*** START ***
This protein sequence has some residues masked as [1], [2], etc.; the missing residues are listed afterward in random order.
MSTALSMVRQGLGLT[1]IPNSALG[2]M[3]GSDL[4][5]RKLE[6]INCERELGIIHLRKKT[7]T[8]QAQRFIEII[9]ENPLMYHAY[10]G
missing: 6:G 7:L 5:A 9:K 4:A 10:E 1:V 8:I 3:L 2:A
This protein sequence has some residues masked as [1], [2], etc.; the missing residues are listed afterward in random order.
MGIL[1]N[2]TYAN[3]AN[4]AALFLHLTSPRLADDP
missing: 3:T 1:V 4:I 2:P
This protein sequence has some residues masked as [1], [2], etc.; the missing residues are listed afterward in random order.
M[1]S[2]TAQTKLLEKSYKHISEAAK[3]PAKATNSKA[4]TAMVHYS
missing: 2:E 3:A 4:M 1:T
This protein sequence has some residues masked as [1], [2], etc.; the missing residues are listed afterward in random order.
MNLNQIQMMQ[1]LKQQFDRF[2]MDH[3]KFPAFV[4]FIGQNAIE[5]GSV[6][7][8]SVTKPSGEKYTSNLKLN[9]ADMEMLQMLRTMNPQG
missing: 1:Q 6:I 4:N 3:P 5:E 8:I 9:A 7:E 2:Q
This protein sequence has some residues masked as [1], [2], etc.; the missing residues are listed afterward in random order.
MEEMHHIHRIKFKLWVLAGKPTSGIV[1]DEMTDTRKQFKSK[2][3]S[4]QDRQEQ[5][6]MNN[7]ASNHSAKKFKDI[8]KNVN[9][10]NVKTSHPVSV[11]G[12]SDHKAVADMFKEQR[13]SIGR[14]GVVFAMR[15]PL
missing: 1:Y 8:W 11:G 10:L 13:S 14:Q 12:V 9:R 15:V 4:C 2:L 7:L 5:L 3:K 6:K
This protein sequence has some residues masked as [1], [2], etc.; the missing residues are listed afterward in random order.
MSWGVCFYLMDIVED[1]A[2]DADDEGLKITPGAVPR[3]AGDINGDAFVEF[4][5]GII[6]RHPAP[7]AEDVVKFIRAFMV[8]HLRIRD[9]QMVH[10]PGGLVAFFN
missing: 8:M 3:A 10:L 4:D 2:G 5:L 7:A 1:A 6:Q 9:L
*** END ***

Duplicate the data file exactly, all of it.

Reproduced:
This protein sequence has some residues masked as [1], [2], etc.; the missing residues are listed afterward in random order.
MSTALSMVRQGLGLT[1]IPNSALG[2]M[3]GSDL[4][5]RKLE[6]INCERELGIIHLRKKT[7]T[8]QAQRFIEII[9]ENPLMYHAY[10]G
missing: 6:G 7:L 5:A 9:K 4:A 10:E 1:V 8:I 3:L 2:A
This protein sequence has some residues masked as [1], [2], etc.; the missing residues are listed afterward in random order.
MGIL[1]N[2]TYAN[3]AN[4]AALFLHLTSPRLADDP
missing: 3:T 1:V 4:I 2:P
This protein sequence has some residues masked as [1], [2], etc.; the missing residues are listed afterward in random order.
M[1]S[2]TAQTKLLEKSYKHISEAAK[3]PAKATNSKA[4]TAMVHYS
missing: 2:E 3:A 4:M 1:T
This protein sequence has some residues masked as [1], [2], etc.; the missing residues are listed afterward in random order.
MNLNQIQMMQ[1]LKQQFDRF[2]MDH[3]KFPAFV[4]FIGQNAIE[5]GSV[6][7][8]SVTKPSGEKYTSNLKLN[9]ADMEMLQMLRTMNPQG
missing: 1:Q 6:I 4:N 3:P 5:E 8:I 9:A 7:E 2:Q
This protein sequence has some residues masked as [1], [2], etc.; the missing residues are listed afterward in random order.
MEEMHHIHRIKFKLWVLAGKPTSGIV[1]DEMTDTRKQFKSK[2][3]S[4]QDRQEQ[5][6]MNN[7]ASNHSAKKFKDI[8]KNVN[9][10]NVKTSHPVSV[11]G[12]SDHKAVADMFKEQR[13]SIGR[14]GVVFAMR[15]PL
missing: 1:Y 8:W 11:G 10:L 13:S 14:Q 12:V 9:R 15:V 4:C 2:L 7:L 5:L 3:K 6:K
This protein sequence has some residues masked as [1], [2], etc.; the missing residues are listed afterward in random order.
MSWGVCFYLMDIVED[1]A[2]DADDEGLKITPGAVPR[3]AGDINGDAFVEF[4][5]GII[6]RHPAP[7]AEDVVKFIRAFMV[8]HLRIRD[9]QMVH[10]PGGLVAFFN
missing: 8:M 3:A 10:L 4:D 2:G 5:L 7:A 1:A 6:Q 9:L